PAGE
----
- MovieRatings – This list includes the standard US MPAA ratings, but can be extended to include ratings from any country.
Next in the menu is Mappings. Mappings can be extremely handy for changing retrieved values for other values. The example in the image below is one that actually allowed me to circumvent an early bug when fetching the PG-13 rating from IMDB. The Alpha version I was using at the time was populating the PG-13 MPAA rating with PG_13. Instead of manually editing this every time a movie was assigned a PG-13 rating, I set up a mapping that told meta 2.0 to change the Text value of PG_13 to PG-13. No more worries as meta 2.0 modified it for me…on the fly!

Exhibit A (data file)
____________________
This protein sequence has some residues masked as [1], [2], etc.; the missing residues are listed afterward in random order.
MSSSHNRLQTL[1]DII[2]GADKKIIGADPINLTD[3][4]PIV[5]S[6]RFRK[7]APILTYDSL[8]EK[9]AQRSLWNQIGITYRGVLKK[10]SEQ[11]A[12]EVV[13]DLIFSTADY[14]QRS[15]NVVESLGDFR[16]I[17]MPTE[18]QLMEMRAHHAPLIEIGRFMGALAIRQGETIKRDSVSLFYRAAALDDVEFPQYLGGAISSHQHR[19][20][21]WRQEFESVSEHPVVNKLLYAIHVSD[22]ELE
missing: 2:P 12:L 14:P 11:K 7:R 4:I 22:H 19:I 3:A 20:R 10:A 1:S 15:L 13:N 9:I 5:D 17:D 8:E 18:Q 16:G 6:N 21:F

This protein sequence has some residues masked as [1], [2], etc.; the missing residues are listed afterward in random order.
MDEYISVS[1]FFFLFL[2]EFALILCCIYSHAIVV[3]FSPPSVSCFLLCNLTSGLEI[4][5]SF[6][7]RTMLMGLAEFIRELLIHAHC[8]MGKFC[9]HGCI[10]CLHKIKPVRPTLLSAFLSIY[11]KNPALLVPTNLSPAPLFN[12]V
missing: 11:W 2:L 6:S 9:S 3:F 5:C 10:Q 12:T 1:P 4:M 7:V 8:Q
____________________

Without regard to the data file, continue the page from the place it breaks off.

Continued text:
Mappings could also be used to clean up dirty tMDB genres, convert MPAA ratings to BBFC or any other number of possibilities. Instead of using a Text match, there is also an available Regex option that makes this an even more powerful tool. Additional matching options include Exact Match and/or Match Case. These options allow for very granular control over what gets modified without risking changing similar fetched values in your metadata.
The Regex example above applied to a fetch from Netflix would convert any parenthesized actors names to take a last name first pattern, instead of the default returned first name first. The images below show the difference between the default return and when the regex mapping is enabled.
Without the regex mapping applied…
…and with it.
Mappings can be added and removed easily, or completely disabled by simply unchecking the enable box. Just be careful if you plan to use it! It will change every instance of the mapping value you set.